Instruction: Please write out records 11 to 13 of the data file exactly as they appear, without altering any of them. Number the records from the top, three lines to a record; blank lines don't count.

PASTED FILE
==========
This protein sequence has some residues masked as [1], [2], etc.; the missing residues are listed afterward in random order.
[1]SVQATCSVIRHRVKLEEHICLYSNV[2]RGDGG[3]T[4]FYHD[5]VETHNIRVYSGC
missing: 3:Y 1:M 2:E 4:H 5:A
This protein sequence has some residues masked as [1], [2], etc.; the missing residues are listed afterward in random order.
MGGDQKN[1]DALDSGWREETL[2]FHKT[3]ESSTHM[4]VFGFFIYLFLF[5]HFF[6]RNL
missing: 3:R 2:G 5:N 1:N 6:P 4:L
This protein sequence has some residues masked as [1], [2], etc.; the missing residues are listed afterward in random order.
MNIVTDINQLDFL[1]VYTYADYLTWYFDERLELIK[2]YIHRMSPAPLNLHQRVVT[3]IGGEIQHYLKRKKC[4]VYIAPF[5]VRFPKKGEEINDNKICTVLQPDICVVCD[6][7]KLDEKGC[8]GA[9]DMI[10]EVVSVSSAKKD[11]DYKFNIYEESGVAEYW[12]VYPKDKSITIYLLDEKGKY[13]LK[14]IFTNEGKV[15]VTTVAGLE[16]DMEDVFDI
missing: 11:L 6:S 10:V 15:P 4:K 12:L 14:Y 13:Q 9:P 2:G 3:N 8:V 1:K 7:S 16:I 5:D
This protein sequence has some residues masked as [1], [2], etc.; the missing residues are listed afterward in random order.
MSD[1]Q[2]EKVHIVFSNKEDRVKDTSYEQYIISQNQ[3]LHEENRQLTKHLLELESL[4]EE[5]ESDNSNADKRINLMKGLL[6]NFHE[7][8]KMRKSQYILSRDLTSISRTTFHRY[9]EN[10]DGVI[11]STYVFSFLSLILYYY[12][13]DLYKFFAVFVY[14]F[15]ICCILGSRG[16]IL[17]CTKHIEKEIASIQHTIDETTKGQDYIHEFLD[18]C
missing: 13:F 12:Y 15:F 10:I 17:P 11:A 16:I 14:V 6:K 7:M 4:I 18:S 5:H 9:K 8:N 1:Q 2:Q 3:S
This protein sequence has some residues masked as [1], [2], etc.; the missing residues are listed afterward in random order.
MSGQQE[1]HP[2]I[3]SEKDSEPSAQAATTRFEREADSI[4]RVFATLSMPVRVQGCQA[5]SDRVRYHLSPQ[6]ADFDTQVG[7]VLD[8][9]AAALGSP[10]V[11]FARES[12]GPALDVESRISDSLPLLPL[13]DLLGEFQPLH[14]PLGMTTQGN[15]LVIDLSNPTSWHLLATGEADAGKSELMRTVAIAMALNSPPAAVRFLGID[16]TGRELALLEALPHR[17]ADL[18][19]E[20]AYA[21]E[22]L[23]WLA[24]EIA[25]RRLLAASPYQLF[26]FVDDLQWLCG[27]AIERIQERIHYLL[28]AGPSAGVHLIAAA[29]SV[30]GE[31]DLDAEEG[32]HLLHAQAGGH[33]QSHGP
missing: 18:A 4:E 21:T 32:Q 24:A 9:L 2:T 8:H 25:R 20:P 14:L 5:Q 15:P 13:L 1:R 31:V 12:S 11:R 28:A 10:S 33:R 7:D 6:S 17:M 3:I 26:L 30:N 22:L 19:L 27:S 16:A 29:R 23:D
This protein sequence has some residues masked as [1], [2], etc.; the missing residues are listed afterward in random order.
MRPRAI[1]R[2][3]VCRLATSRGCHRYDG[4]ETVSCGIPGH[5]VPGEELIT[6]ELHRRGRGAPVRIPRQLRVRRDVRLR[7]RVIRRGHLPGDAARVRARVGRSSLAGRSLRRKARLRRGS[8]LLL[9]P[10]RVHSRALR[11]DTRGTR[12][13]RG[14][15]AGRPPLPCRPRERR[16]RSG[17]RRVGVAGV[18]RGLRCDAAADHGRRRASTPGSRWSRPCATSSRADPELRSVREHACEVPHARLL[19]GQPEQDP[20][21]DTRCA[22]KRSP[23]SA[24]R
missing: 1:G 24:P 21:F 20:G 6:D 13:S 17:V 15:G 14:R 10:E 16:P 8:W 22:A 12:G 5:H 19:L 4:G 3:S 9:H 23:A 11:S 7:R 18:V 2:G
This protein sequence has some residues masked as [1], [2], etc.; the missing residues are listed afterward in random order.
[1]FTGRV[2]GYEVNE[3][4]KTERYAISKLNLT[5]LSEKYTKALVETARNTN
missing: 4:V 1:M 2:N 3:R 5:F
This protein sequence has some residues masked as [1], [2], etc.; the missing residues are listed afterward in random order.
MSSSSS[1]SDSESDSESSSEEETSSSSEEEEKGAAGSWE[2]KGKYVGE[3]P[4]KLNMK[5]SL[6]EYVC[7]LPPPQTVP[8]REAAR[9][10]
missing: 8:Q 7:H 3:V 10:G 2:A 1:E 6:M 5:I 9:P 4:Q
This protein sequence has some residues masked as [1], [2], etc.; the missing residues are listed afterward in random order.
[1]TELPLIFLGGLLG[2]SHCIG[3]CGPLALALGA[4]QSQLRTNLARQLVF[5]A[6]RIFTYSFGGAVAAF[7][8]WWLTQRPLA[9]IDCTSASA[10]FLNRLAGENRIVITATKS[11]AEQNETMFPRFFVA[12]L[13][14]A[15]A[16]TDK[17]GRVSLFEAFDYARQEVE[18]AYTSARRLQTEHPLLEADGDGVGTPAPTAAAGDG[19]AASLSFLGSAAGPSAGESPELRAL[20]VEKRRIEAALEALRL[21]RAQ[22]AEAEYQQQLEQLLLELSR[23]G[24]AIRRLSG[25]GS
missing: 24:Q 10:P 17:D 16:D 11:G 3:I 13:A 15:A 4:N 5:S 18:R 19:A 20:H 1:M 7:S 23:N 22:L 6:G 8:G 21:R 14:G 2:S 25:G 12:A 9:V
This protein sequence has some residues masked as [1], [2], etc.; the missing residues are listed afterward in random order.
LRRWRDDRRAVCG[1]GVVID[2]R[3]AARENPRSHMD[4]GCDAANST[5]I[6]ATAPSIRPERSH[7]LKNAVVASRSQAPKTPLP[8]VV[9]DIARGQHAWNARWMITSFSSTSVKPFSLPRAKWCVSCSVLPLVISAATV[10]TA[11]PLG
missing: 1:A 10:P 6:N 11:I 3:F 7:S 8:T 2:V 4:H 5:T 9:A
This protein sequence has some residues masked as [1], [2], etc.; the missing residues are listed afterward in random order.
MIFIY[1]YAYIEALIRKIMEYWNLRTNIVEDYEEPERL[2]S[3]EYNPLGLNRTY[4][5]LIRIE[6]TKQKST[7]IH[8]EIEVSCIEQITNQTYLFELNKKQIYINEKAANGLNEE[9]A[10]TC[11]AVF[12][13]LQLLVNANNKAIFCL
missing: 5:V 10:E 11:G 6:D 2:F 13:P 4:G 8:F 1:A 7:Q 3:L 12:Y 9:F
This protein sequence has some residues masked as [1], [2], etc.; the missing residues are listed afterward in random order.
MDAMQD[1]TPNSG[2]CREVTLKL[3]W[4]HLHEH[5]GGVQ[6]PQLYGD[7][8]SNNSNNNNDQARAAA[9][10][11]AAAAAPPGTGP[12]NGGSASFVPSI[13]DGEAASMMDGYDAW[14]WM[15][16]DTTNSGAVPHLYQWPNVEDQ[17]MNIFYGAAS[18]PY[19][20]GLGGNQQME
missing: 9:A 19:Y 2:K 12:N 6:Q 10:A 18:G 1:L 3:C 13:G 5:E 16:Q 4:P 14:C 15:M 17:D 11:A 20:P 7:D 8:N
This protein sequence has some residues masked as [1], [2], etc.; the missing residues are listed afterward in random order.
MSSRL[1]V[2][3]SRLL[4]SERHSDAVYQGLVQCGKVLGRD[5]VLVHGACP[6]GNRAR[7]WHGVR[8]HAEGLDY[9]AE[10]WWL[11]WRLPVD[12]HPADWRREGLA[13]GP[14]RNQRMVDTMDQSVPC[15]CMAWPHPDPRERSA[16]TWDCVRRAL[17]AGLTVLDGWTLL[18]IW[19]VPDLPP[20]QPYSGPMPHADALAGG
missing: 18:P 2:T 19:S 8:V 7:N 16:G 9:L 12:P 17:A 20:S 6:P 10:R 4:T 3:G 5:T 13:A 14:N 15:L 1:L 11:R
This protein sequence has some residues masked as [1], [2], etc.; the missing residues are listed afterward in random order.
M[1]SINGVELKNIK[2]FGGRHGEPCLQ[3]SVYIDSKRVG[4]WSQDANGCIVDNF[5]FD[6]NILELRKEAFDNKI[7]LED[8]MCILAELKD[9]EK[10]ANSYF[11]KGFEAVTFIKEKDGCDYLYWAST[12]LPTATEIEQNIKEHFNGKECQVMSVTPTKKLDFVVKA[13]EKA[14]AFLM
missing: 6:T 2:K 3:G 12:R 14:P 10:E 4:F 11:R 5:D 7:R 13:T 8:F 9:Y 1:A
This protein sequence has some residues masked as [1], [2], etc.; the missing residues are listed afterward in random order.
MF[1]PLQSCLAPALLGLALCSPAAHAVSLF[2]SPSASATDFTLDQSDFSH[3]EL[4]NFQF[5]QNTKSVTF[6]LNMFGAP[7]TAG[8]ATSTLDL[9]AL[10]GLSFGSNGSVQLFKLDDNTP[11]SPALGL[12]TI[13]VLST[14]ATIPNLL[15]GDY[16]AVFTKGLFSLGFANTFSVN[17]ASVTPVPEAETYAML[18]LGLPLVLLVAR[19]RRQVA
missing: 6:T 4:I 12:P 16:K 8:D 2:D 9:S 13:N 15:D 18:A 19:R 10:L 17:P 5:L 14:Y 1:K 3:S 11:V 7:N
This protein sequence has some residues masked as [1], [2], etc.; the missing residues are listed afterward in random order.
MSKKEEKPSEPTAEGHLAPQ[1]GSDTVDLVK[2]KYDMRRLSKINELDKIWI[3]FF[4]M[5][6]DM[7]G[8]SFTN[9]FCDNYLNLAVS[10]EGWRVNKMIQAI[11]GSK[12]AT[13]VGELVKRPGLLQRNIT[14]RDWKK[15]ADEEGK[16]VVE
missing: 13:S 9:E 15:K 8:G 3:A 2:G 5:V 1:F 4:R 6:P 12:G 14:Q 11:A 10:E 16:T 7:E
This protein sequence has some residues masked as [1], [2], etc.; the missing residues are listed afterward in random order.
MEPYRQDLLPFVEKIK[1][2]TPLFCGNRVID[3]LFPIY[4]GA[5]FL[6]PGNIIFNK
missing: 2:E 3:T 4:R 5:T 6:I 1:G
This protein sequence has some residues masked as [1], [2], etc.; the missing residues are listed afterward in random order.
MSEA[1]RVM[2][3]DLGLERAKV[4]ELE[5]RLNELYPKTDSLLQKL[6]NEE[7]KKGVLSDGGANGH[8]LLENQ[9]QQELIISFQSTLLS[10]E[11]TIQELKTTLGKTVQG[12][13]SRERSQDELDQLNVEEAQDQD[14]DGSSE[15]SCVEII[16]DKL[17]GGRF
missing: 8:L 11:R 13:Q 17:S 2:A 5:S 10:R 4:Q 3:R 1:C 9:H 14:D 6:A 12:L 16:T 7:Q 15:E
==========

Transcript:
This protein sequence has some residues masked as [1], [2], etc.; the missing residues are listed afterward in random order.
MIFIY[1]YAYIEALIRKIMEYWNLRTNIVEDYEEPERL[2]S[3]EYNPLGLNRTY[4][5]LIRIE[6]TKQKST[7]IH[8]EIEVSCIEQITNQTYLFELNKKQIYINEKAANGLNEE[9]A[10]TC[11]AVF[12][13]LQLLVNANNKAIFCL
missing: 5:V 10:E 11:G 6:D 2:F 13:P 4:G 8:F 1:A 7:Q 3:L 12:Y 9:F
This protein sequence has some residues masked as [1], [2], etc.; the missing residues are listed afterward in random order.
MDAMQD[1]TPNSG[2]CREVTLKL[3]W[4]HLHEH[5]GGVQ[6]PQLYGD[7][8]SNNSNNNNDQARAAA[9][10][11]AAAAAPPGTGP[12]NGGSASFVPSI[13]DGEAASMMDGYDAW[14]WM[15][16]DTTNSGAVPHLYQWPNVEDQ[17]MNIFYGAAS[18]PY[19][20]GLGGNQQME
missing: 9:A 19:Y 2:K 12:N 6:Q 10:A 18:G 1:L 3:C 13:G 5:E 16:Q 4:P 14:C 15:M 17:D 11:A 20:P 7:D 8:N
This protein sequence has some residues masked as [1], [2], etc.; the missing residues are listed afterward in random order.
MSSRL[1]V[2][3]SRLL[4]SERHSDAVYQGLVQCGKVLGRD[5]VLVHGACP[6]GNRAR[7]WHGVR[8]HAEGLDY[9]AE[10]WWL[11]WRLPVD[12]HPADWRREGLA[13]GP[14]RNQRMVDTMDQSVPC[15]CMAWPHPDPRERSA[16]TWDCVRRAL[17]AGLTVLDGWTLL[18]IW[19]VPDLPP[20]QPYSGPMPHADALAGG
missing: 18:P 2:T 19:S 8:V 7:N 16:G 9:L 12:P 17:A 20:S 6:P 10:R 4:T 3:G 5:T 13:A 14:N 15:L 1:L 11:R